In 2014, when Cerner Corp. bought the health IT division of Siemens for $1.3 billion, there was lots of speculation about what the customers of Siemens’ Soarian platform would do. In a July 2015 feature story, Cerner executives told Healthcare Informatics that the company would support Soarian long term. But a new report from KLAS Research found that most Soarian Clinicals customers are looking elsewhere because they view Soarian as an “orphaned product.”
The July 2015 HCI report said that while many in the industry assumed Cerner would push Soarian clients towards Cerner’s Millennium platform, Dick Flanigan, president of Cerner HS, the Cerner business unit formerly known as Siemens Health Services, said the company would advance and support Soarian for ten years. “It’s a clear message to the client base that you don’t have to make a quick decision,” he said. Other product lineups, such as MedSeries, will be supported but not advanced. He said that clients looking for an “end-to-end platform” would be likely migrate toward Millennium.
The KLAS Research report found that 87 percent of Soarian customers, 39 of 45 organizations interviewed, are leaving or considering leaving Soarian. Sixty-four percent left in 2015 or expected to leave in 2016. Several providers told KLAS that it made little sense for Cerner to continue to invest in Soarian. KLAS noted that before the acquisition, Soarian customers were moving almost exclusively to Epic, but now many are considering Cerner as a viable alternative.
“Cerner’s acquisition of Siemens touches the foundational HIT systems of hundreds of provider organizations and has Soarian customers on an accelerated path to an EMR change,” said Coray Tate, vice president of clinical research at KLAS, in a prepared statement. “Patient accounting customers are hoping the vendors’ historically weak financial systems will become stronger together.”
Cerner Patient Accounting and Soarian Financials continue to be two of the lowest-performing patient accounting products, KLAS said. Yet providers using both products told KLAS they are hopeful the acquisition will bring positive change. As it stands, Cerner will need to make significant changes to elevate both solutions to become viable revenue cycle contenders, KLAS said.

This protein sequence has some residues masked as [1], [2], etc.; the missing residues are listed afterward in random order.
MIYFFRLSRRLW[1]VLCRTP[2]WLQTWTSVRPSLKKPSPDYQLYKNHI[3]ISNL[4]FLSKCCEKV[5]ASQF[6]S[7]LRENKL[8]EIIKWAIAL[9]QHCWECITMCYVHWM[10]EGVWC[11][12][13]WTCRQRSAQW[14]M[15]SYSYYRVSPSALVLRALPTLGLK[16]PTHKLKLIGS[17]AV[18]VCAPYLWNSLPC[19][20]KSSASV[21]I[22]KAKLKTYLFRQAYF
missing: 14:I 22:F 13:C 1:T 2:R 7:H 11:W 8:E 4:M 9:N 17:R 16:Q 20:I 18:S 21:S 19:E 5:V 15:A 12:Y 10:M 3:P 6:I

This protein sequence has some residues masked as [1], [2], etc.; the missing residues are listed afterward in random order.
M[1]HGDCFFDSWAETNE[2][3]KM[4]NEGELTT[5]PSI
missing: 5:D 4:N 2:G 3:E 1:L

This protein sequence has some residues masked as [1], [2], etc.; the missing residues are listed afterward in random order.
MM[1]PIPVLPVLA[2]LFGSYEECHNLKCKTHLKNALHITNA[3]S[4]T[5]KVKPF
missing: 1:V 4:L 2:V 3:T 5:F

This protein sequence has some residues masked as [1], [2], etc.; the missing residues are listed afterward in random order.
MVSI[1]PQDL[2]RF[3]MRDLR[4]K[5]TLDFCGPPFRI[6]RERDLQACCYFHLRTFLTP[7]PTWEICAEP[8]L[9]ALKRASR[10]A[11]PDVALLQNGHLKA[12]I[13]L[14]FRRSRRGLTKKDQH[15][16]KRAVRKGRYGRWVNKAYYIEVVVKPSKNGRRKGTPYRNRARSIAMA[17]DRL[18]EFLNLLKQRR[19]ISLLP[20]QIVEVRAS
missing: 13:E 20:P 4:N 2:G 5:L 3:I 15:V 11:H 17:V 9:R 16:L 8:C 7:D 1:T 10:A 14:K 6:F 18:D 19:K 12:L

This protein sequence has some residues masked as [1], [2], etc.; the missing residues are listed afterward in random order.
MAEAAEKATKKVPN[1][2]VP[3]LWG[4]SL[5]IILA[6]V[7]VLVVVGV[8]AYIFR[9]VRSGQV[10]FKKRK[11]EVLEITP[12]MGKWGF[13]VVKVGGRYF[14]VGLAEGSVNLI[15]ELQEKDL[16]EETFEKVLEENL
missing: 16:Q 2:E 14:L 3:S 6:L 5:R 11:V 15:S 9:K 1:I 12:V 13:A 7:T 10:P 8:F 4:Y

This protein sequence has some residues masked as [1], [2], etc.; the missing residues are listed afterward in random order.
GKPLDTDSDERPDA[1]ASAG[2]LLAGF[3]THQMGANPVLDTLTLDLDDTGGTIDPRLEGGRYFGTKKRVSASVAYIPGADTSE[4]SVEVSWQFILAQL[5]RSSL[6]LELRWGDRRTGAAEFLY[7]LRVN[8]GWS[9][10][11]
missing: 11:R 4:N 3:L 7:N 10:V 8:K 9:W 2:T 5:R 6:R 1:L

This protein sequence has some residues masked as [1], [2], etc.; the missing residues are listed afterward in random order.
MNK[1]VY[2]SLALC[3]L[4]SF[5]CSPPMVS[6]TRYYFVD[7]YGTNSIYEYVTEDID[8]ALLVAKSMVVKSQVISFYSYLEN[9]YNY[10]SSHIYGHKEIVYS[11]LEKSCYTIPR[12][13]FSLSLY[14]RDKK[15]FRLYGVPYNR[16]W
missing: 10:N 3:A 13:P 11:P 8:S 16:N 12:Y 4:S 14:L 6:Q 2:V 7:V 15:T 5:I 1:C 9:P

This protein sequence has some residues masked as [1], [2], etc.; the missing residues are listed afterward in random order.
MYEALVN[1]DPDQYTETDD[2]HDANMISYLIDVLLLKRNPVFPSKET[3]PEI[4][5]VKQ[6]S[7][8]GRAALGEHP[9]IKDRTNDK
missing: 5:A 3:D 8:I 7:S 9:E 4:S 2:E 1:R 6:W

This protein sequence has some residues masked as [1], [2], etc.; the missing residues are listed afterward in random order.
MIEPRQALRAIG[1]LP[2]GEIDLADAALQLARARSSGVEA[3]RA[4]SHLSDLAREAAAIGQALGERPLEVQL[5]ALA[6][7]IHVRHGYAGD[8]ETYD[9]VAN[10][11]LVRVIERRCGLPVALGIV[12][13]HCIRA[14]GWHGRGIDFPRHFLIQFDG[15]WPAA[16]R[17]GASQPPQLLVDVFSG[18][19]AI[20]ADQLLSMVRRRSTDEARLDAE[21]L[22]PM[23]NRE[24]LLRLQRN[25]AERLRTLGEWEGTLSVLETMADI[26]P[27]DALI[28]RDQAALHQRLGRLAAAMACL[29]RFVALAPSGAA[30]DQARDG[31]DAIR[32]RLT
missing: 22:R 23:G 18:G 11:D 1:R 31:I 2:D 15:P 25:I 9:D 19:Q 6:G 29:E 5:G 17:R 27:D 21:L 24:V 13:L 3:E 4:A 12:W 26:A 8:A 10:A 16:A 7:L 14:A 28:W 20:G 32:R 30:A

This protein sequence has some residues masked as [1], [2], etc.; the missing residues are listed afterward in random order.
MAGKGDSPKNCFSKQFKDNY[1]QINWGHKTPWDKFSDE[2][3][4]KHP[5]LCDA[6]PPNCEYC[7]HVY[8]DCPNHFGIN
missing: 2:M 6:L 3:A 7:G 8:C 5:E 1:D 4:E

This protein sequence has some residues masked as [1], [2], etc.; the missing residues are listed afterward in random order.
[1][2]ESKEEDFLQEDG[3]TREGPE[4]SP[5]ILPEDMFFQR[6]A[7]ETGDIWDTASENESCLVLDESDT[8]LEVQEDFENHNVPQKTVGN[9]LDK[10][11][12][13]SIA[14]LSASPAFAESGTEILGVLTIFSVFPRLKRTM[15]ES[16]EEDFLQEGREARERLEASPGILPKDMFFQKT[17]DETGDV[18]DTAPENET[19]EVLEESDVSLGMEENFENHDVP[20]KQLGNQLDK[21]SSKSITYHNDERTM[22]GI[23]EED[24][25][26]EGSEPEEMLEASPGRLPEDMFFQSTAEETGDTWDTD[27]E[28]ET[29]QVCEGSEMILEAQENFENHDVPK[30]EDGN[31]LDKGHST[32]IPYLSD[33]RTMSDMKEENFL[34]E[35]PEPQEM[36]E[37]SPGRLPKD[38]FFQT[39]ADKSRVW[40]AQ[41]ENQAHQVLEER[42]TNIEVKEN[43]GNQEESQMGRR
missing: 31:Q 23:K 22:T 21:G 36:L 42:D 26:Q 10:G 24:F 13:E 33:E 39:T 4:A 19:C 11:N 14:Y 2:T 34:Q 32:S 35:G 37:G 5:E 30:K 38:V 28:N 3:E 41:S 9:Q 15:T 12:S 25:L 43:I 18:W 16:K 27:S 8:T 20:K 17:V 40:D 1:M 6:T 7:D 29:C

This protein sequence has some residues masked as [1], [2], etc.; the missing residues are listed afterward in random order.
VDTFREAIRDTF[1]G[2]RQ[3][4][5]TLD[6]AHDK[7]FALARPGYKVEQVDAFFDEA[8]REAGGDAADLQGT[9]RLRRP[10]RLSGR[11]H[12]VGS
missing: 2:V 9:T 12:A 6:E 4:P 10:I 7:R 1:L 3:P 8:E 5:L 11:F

The July 2015 HCI feature included comments from executives of one Soarian customer, University of South Alabama (USA) Health System. It had been a Soarian customer for four or five years, before making the decision to move to Cerner’s Millennium. The organization had a conglomeration of different IT systems and a desire to become more integrated with the shift towards value-based care accelerating in Alabama. “Siemens didn’t have a lot of solutions. They were partnering with a lot of people which meant a lot of interfacing,” said Beth Anderson, hospital administrator. “We thought it was a good move for us. We have a proactive CIO who started making calls to fellow institutions that had Cerner. We were getting positive comments back,” Anderson said.
Thus, the Cerner acquisition came along at a good time. After doing the aforementioned prospective research, Mark Lauteren, CIO at USA Health System, reached out to Cerner and was subsequently invited to Kansas City for a user meeting. Anderson, who attended the meeting, was blown away by Cerner’s integration offerings. Once they saw it first hand, they calculated the financials and realized it made sense to migrate.
“We started comparing what it would cost to [migrate everything to Millennium] and what it would cost to stay on Soarian – knowing that at some point it wouldn’t be supported – and we conducted a financial analysis,” Anderson said. “In the end, working with Cerner and getting more functionality and integration would save us millions of dollars over a seven-year period, if we could swallow the cost of a big-bang conversion.”
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